Fibroids are common growths that develop in the uterus of women during their childbearing years. These noncancerous tumors can cause a range of symptoms, including heavy bleeding, pelvic pain, and pressure. Although there are various treatment options, uterine fibroid embolization (UFE) has emerged as a minimally invasive alternative to hysterectomy in recent years.
What is uterine fibroid embolization (UFE)?
UFE is a minimally invasive procedure that cuts off blood supply to fibroids, causing the tumors to shrink and eventually die. A radiologist performs the procedure by guiding a small catheter through a blood vessel in the groin to the uterine artery. Tiny particles are then injected into the artery, blocking the blood supply to the fibroids.
What happens to the fibroids after UFE?
After UFE, the fibroids undergo a process called necrosis, where the tissue dies and becomes reabsorbed by the body. This process can take several months, depending on the size of the fibroids. It is important to note that the fibroids do not disappear immediately after the procedure, and patients may experience some ongoing symptoms during the recovery period.
What are the benefits of UFE?
- Significant improvement in fibroid symptoms, including heavy bleeding, pelvic pain, and pressure
- Non-surgical approach with no incisions or scars
- Shorter recovery time compared to hysterectomy or myomectomy
- No impact on fertility for women who wish to have children in the future
- Lower risk of complications compared to surgical options
What are the possible risks and complications of UFE?
While UFE is generally considered safe, it is important to understand the potential risks and complications. These may include:
- Minor to moderate pain and discomfort after the procedure
- Nausea and vomiting
- Fever and chills
- Small risk of infection or bleeding
- Small risk of damage to nearby organs, such as the bladder or bowel
Who is a candidate for UFE?
UFE may be a suitable option for women who:
- Experience significant fibroid symptoms, such as heavy bleeding, pelvic pain, or pressure
- Have fibroids that are causing anemia or other health complications
- Wish to avoid surgery or are not candidates for surgery due to other health conditions
- Are not planning to have children in the future
What is the recovery process after UFE?
The recovery process after UFE varies depending on the patient and the size and location of the fibroids. However, most patients can expect to:
- Experience some mild to moderate cramping and discomfort after the procedure
- Return to work and normal activities within one to two weeks
- Experience ongoing fibroid symptoms, such as heavy bleeding, for several weeks or even months after the procedure as the fibroids die and are absorbed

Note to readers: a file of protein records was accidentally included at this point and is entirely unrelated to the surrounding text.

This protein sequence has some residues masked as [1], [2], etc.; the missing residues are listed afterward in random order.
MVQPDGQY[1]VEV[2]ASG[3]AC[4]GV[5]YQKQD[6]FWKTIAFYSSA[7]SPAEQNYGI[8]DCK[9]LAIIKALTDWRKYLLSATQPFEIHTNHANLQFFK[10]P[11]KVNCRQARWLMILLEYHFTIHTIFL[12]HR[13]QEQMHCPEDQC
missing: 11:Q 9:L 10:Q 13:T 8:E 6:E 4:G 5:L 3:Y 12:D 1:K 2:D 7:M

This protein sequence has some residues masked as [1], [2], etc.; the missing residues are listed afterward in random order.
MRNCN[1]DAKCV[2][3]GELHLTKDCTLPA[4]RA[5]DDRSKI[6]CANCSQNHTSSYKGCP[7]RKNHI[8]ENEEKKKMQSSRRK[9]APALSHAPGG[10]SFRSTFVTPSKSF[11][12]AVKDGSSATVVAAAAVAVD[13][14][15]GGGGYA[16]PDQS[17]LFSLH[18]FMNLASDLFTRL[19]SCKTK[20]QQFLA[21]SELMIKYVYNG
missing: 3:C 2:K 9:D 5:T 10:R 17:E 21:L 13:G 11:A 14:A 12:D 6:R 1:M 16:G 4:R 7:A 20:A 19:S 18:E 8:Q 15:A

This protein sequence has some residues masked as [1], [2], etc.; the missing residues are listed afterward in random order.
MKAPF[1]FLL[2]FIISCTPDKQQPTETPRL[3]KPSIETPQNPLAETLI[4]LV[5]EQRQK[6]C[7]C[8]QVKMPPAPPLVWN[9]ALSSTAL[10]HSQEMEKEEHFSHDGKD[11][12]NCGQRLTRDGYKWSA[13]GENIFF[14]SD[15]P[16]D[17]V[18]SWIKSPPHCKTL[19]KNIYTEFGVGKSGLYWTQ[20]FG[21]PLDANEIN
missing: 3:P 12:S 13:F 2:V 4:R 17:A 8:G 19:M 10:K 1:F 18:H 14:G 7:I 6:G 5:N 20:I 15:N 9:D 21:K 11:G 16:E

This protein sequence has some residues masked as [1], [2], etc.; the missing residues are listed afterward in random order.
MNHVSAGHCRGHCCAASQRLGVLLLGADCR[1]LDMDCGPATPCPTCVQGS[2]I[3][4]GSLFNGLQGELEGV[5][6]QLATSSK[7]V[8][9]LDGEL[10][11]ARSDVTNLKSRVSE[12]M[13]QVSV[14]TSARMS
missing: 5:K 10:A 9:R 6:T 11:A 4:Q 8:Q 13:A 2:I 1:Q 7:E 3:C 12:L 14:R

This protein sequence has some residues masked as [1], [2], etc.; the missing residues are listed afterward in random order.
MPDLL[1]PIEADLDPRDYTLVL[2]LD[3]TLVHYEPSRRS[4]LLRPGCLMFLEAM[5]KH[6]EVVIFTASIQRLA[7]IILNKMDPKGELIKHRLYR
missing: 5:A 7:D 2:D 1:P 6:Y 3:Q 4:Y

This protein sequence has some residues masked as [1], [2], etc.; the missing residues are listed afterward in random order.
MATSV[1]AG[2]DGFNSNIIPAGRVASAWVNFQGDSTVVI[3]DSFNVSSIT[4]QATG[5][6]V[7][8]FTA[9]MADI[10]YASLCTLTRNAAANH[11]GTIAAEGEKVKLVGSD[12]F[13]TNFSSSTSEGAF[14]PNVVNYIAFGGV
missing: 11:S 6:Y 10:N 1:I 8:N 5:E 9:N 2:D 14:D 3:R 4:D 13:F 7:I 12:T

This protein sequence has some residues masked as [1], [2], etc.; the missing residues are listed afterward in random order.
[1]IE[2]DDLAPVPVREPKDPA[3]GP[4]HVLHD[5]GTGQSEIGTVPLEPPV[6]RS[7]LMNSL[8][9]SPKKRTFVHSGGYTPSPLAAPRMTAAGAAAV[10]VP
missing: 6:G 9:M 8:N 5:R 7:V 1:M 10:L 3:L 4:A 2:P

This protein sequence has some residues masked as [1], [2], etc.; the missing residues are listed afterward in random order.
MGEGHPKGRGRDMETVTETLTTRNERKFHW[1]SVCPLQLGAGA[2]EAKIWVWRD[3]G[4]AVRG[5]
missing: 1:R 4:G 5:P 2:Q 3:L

- Follow up with a healthcare provider to monitor the progress of the fibroids
What are the long-term outcomes of UFE?
Studies have shown that UFE can provide long-term relief of fibroid symptoms for up to 10 years or more. However, it is important to note that fibroids may regrow over time, requiring additional treatment.
The Bottom Line
Uterine fibroid embolization is a safe and effective treatment option for women who suffer from significant fibroid symptoms. While the recovery process may take several weeks or even months, patients can expect significant relief from their symptoms in the long term.
- ACOG Committee Opinion No 754: The Utility of and Indications for Routine Pelvic Examination. American College of Obstetricians and Gynecologists. Obstet Gynecol. 2018;131(4):e216-e220.
- Laughlin-Tommaso SK, Stewart EA. Uterine leiomyomas: individualizing the approach to a heterogeneous condition. Obstet Gynecol. 2017;130(1):171-191.
- Spies JB, Roth AR, Jha RC, et al. Leiomyomata treated with uterine artery embolization: factors associated with successful symptom and imaging outcome. Radiology. 2002;222(1):45-52.
- Stewart EA. Uterine fibroids. Lancet. 2001;357(9252):293-298.
- Q: Can uterine fibroids come back after UFE?
- A: While UFE can provide long-term relief of fibroid symptoms, the fibroids may regrow over time, requiring additional treatment.
- Q: How long does it take for fibroids to shrink after UFE?
- A: The fibroids undergo a process called necrosis, where the tissue dies and becomes reabsorbed by the body. This process can take several months, depending on the size of the fibroids.
- Q: Is UFE covered by insurance?
- A: UFE is often covered by insurance, but it is important to check with your healthcare provider and insurance company to make sure.
- Q: Will I still have a period after UFE?
- A: Most women will still have a period after UFE, but the bleeding may be significantly reduced.